Five billion dollars. That’s the number the Environmental Protection Agency (EPA) says it collected in criminal fines and civil penalties for violations of federal environmental guidelines in 2018. In addition, more than $1.2 billion was committed by private firms to clean up contaminated sites, while prison terms for violations of environmental violations increased from previous years.
What this means for property owners, managers, and employers is that you can’t afford not to understand environmental compliance. If you’re not 100% confident that all of your sites are 100% in compliance, read on to find out how to get there.
Environmental compliance is both very simple and potentially complex. In basic terms, environmental compliance means meeting the requirements of laws, regulations, and codes designed to protect the environment.
In practical terms, it means doing your environmental due diligence to ensure you don’t fall afoul of regulations, setting up policies, cleaning up contamination, and managing programs to ensure ongoing compliance.
The reason environmental compliance is complex is that it involves complying with an enormous range of requirements at every level of government. You must understand not only federal EPA regulations that apply to your property, your business, and your activities, but also regulations that apply specifically to your city, county, and state. Regulations can also be specific to a region, a geographic feature of a specific property, proximity to other geographic features, and many other factors.
With so much complexity involved in environmental compliance, it’s no surprise that the EPA collects fines and penalties every year from those who failed to meet regulations. But that doesn’t mean you want to be among them. Here’s what organizations like yours can do to ensure you remain in compliance with environmental regulations.
Environmental compliance starts with an assessment of each of your properties and facilities, as well as any properties you consider purchasing. Some industries, such as mining and manufacturing, have to meet more stringent requirements than others, and some areas of the country are more strictly regulated than others. It’s a good idea to hire someone with deep knowledge to help you understand which regulations apply to you.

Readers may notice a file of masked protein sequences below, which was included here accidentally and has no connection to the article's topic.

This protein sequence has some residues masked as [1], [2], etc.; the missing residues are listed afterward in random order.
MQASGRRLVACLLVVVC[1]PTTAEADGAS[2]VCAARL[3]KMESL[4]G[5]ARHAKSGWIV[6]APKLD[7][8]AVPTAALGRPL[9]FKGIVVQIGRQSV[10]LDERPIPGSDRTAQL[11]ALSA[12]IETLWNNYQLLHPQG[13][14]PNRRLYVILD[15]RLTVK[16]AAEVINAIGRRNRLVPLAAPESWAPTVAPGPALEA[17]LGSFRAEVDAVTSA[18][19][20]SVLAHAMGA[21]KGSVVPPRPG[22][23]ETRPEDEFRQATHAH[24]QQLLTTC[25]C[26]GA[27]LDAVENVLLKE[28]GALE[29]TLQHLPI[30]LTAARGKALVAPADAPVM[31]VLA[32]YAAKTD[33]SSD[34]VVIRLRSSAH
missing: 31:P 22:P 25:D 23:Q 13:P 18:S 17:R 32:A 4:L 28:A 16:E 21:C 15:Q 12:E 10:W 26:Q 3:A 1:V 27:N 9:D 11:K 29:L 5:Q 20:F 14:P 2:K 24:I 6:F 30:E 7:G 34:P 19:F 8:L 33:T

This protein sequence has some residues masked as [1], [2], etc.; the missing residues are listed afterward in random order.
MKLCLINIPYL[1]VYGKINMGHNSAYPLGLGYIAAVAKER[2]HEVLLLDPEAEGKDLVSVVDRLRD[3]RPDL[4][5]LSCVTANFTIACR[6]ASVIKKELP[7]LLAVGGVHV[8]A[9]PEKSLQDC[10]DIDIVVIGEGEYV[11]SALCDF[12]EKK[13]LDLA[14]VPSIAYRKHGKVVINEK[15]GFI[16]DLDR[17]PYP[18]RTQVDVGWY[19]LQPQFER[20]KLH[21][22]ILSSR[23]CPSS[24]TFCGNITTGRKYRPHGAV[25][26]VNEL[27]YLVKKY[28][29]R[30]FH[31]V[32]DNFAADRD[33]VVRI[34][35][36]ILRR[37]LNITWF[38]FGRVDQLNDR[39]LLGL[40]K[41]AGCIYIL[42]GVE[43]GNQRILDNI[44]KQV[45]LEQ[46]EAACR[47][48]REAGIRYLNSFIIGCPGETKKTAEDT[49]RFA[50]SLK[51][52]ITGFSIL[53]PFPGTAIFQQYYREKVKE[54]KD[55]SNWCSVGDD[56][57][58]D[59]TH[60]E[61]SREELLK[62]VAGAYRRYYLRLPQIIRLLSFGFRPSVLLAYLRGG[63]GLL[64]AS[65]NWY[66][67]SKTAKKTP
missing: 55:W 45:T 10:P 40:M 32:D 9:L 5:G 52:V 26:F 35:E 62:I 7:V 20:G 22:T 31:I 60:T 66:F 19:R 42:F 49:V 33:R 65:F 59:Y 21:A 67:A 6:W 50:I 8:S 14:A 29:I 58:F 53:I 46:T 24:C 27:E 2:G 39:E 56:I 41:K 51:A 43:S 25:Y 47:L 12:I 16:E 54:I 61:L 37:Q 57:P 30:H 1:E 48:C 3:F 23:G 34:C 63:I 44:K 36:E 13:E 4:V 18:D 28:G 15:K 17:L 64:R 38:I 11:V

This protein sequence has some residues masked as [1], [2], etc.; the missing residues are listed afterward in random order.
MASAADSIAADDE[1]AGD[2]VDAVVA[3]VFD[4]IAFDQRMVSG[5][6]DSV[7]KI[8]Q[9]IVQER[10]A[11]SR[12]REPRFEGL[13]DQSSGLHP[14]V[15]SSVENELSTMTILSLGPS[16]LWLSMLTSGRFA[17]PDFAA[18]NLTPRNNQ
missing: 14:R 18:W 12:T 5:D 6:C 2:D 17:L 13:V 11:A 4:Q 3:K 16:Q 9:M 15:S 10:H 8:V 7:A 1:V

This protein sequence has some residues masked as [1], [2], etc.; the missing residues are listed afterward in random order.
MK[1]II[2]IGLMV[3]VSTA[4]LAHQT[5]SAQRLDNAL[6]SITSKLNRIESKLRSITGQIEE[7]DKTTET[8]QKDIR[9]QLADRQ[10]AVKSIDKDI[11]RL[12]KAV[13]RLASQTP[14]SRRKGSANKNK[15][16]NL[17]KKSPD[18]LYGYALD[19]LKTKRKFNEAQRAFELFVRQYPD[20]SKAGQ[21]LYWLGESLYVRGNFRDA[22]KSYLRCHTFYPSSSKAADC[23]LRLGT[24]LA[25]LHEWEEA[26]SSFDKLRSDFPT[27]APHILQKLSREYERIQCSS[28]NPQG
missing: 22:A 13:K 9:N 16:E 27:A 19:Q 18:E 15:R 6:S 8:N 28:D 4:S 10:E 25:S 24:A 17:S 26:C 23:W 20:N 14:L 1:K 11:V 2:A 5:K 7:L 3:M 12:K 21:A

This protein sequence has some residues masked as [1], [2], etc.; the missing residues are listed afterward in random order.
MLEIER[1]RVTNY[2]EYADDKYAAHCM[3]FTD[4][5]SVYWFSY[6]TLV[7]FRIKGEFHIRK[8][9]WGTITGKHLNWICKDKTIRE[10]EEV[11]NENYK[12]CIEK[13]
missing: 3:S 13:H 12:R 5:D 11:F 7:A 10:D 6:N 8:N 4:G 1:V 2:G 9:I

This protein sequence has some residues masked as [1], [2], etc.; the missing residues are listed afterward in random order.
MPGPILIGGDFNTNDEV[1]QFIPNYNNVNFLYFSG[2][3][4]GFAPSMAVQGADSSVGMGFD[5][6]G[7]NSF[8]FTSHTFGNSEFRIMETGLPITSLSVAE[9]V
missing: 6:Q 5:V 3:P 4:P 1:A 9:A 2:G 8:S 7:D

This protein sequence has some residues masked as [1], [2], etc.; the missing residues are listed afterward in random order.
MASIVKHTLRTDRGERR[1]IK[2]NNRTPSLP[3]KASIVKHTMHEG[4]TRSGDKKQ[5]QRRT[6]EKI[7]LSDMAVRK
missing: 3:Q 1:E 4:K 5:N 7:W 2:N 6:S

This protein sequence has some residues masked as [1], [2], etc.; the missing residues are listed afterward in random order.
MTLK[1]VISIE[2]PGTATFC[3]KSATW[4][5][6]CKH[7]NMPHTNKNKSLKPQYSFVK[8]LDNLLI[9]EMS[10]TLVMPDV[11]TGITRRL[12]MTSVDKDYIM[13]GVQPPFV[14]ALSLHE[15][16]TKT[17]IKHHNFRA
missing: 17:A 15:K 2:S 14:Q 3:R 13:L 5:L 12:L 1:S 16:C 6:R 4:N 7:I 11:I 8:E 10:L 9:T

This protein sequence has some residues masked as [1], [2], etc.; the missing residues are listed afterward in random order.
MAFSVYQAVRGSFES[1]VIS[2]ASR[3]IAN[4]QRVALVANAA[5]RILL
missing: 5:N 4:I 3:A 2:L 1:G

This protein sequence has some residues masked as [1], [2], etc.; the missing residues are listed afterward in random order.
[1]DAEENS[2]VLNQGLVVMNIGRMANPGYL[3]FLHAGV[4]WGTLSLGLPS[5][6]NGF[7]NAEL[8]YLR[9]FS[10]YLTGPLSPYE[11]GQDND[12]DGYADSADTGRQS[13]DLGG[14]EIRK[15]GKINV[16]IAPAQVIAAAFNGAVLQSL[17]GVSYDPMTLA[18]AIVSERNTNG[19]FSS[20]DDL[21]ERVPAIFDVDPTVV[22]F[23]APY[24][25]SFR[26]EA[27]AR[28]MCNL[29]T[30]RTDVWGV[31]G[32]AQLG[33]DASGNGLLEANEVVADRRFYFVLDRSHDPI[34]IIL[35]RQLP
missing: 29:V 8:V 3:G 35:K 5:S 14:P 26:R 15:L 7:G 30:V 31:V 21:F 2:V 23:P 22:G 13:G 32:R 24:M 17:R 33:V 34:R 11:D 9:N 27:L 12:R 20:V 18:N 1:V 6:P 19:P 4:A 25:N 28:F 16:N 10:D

If you’re considering a property purchase, it’s a good idea, and may be required by your lender, to conduct a Phase I Environmental Site Assessment. This will help you understand and mitigate environmental risks and requirements pertinent to that specific property.
For existing properties and facilities, hire a professional to assess compliance with site regulations, industry regulations, and indoor environmental regulations to identify any potential problem areas.
With your environmental consultant and the leadership of your company, develop a plan to address any areas of need, including any problems identified in the assessment, and also any areas that are already being addressed.
Your plan should include any immediate remediation requirements as well as programs to continually assess and maintain environmental compliance.
Don’t wait for the EPA to come knocking on your doors. It’s much cheaper and simpler to get ahead of compliance issues by executing on your environmental compliance plan proactively. Depending on the size of your organization and the complexity of your plan, you may need to hire or appoint an officer to be in charge of executing and maintaining the plan, or you may be able to outsource most of the work to an experienced firm like GLE.
We would love to be your partner in environmental compliance. We have been doing this work for 29 years, and our experienced environmental consultants are on call to answer your questions and help you get started. Contact us today.